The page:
That’s my thoughts these days. My brain is all over the place. I’ve written so many posts in my head but none of them came out my fingers. Sorry about that, my faithful readers. Please bear with me.
I’ll just grab a Thought Leaf as it drops then, shall I? First off, I finally was able to give the new parents, our nephew and his wife, the gift I made for their new baby who is now 2 months old. Yes, it’s been sitting around waiting for awhile. At least he hasn’t started school yet!
Baby Raglan Cardi
Begun: May 13, 2009
Completed: May 28, 2009
Yarn: Sirdar Snuggly DK, nylon/acrylic baby yarn, colour 0265 (natural with rust and brown tweedy bits), dyelot 36763, 193 yds = 50 g., 2.25 balls (including hat).
Needles: Clover bamboo 24” circs in 3.25mm (rib) and 3.75mm (body), Clover bamboo 7” dpns in 3.25mm (rib) and 3.75mm (sleeves and hat).
Pattern: Sweater – Top Down Seamless Raglan Baby Sweater (garter ridge version) by Carole Barenys, six-month size.
Mods – my sleeves were a bit shorter (7 ridges past armhole). Also had to work 9 garter ridges after last buttonhole (instead of 8) before beginning bottom rib for it all to come out right.
Hat – On smaller dpns CO 80sts. 2/2 rib for 8 rounds, switch to larger dpns and garter rib pattern. Work until 7 garter ridges completed. Switch to st st and begin dec rounds: [k 6, k2tog], k 1 rnd plain, [k5, k2tog], k1 rnd plain etc. until 10 sts rem. K2tog around (5 sts), then work i-cord on those 5 sts for 1”. Finish off.
Comments: There were a few glitches in following the pattern. Could just be my interpretation of her instructions though rather than a problem with the pattern itself. I didn’t especially like knitting with the totally synthetic yarn. It felt squeaky on the needles. Very soft however and hopefully will hold up to wash and wear. Turned out really cute anyway and perhaps big enough to fit all this coming fall and winter. He’s a big guy - like his daddy!
Next Leaf: I went to my first of this year’s Maiwa Symposium lectures featuring Michel Garcia of France’s Jardin Conservatoire de Plantes Tinctoriales. He gave a delightful talk on the garden begun in 2002 on the grounds of an ancient castle in Lauris, Provence. Interspersed with humourous asides, he told how they had a very short time to produce a garden featuring the world’s dye plants and eventually including information and experiences for visitors, a dye supply shop and laboratory, informational/educational booklets and a newsletter. It must have taken a phenomenal amount of work and included a lot of volunteer hours. I found it very exciting to hear about some of the information shared and innovations discovered in using natural/botanical dye plants and the challenges of growing them with so many diverse needs in their dry sandy calcareous soil with hot summers and cold winters. Unfortunately, Michel ended his lecture with the statement that the garden has now been discontinued and their support and funding has dried up along with the plants. He was very sad that many plants didn’t survive this summer’s neglect after all the staff (including himself) were dismissed and no seeds were collected. However he seems to hold out hope still that the government bureaucracy will eventually find a way to re-establish the garden. It is – or was – unique in the world. I wish him success.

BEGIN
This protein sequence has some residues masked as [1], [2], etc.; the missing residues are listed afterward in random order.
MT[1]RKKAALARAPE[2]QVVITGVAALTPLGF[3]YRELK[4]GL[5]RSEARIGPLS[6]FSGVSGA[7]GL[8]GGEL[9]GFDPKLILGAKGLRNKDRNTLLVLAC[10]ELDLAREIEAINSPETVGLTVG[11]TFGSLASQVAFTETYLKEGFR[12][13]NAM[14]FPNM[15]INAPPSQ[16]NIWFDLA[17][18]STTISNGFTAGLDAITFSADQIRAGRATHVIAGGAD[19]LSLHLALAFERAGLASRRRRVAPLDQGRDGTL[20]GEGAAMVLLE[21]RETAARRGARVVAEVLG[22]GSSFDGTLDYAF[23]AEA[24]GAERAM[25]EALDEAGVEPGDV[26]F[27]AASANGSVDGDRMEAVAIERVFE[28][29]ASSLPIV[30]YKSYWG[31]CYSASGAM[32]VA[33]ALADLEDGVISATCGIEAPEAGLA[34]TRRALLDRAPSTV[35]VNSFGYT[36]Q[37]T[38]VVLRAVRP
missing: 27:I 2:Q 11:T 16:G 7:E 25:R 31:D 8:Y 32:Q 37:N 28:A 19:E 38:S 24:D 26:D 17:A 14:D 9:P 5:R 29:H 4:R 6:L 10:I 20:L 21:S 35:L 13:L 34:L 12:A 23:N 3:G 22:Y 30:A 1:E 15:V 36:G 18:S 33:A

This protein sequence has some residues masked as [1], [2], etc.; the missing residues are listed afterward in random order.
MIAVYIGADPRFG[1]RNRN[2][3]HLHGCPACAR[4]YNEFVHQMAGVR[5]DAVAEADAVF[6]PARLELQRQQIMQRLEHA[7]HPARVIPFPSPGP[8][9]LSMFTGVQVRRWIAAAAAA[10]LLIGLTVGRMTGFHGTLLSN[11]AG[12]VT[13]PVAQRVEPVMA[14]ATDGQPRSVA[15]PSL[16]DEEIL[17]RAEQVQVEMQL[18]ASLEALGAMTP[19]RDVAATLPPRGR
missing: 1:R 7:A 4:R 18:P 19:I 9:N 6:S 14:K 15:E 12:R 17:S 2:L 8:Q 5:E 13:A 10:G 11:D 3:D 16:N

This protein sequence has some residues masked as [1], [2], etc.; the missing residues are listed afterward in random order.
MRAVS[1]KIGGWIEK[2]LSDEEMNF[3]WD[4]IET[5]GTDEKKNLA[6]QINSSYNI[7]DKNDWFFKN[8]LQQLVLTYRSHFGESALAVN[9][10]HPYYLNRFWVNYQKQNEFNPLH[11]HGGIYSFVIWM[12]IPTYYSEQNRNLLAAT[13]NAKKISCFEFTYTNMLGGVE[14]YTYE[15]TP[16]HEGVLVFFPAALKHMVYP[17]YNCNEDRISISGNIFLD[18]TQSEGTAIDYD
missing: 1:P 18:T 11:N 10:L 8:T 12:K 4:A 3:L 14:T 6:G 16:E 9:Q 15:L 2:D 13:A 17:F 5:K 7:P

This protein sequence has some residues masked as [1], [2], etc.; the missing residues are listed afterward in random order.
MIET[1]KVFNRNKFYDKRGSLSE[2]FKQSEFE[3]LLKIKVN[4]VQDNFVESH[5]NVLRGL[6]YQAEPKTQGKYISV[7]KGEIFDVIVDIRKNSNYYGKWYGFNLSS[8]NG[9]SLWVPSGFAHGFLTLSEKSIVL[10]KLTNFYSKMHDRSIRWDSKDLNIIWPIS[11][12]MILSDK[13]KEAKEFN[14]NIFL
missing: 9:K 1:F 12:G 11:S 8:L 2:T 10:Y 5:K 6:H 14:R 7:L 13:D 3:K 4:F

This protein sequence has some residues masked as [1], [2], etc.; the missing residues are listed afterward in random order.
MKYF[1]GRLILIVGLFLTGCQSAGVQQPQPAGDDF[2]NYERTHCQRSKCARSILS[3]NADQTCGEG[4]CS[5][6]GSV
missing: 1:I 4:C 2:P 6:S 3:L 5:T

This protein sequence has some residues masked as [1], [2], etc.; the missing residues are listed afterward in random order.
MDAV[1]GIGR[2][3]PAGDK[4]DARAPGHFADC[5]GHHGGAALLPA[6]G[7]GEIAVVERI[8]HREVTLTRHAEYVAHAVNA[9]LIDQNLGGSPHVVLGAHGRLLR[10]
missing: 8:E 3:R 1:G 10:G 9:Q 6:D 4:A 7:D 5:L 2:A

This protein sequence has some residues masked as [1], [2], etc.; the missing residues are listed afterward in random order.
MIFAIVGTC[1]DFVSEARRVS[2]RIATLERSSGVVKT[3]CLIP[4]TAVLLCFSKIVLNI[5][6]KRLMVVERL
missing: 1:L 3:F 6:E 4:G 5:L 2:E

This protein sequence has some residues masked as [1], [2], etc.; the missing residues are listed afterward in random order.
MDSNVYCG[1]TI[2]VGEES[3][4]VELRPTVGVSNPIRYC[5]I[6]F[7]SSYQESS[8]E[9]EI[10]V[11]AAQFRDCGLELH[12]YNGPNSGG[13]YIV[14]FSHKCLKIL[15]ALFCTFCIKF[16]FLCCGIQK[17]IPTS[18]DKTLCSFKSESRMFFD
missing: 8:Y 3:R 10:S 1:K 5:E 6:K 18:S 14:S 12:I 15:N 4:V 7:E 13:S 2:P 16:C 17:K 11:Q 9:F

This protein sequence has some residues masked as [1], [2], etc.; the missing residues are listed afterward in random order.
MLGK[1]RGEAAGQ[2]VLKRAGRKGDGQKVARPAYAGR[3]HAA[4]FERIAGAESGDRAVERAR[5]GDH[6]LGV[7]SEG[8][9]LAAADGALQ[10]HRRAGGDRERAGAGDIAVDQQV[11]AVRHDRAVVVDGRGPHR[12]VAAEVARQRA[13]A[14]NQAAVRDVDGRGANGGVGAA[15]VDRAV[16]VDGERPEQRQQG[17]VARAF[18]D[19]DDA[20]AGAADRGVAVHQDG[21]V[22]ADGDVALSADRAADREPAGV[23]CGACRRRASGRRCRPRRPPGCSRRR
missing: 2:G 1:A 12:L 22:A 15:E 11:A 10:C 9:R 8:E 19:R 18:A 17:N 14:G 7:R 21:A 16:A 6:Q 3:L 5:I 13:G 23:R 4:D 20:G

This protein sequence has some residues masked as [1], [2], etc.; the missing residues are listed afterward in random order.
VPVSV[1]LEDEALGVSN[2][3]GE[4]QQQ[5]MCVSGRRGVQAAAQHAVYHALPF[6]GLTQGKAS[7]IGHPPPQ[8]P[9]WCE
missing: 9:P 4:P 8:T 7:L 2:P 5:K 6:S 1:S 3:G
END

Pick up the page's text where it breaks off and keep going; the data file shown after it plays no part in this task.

Next in my Maiwa experiences this year will be Thursday and Friday’s workshop on using woad with Henri Lambert of Bleu de Lectoure also from France. I’m looking forward to learning more about this plant which fascinates me. I hope I can figure out how to get more out of my own plants, which may or may not have accessible colour left in them right now. I’ll be starting some new plants again next year anyway. I have seeds and I know how to use them! Wish I knew where to get some other dye plant seeds though. I’d love to try growing weld and maybe some other things as space might allow. I could always start digging up the public boulevard right beside our property!
Another Leaf: And speaking of my garden, we’ve been getting buckets of chestnuts this year. The squirrels won’t eat them but the neighbours and passersby have helped themselves and we still have more than we can eat. I try to give the excess away but get funny looks, even when I tell the potential recipient our foolproof way to process the nuts: cut an X on the shell (a serrated knife works best), put them separated and X-side-up on a cookie sheet in a 425 F. oven for 20 minutes, cool enough to handle and peel while they’re still warm. With a little salt they’re delicious right away or use them in recipes like chicken (or turkey) salad, as an addition to mashed potatoes (can be used on their own but very rich), or whatever way you can think of. Chestnuts are less fatty and more starchy than many other nuts. Now if only we can get the Hunter-Gatherers to help rake up the devilishly prickly husks off the lane after they’re done gathering our nuts. Do they think the mess just magically disappears by itself? Kind of like how the blackberries, which they also gather from our back fence, get magically pruned, right?
Off to wash some of the Rocky Mountains worth of dirty dishes after having our kids, their kids, the nephew, niece-in-law and their new baby over yesterday to help finish up the Thanksgiving leftovers. Have rubber gloves, will scrub. Oh, plus I have to mention how cute the grandbeasties were giving their little second-cousin gentle kisses goodbye. Awwww…. Stargazer asked me how come the baby couldn’t walk yet. Soon, hon’! All too soon. Just like you grew to be almost 3 in the blink of an eye.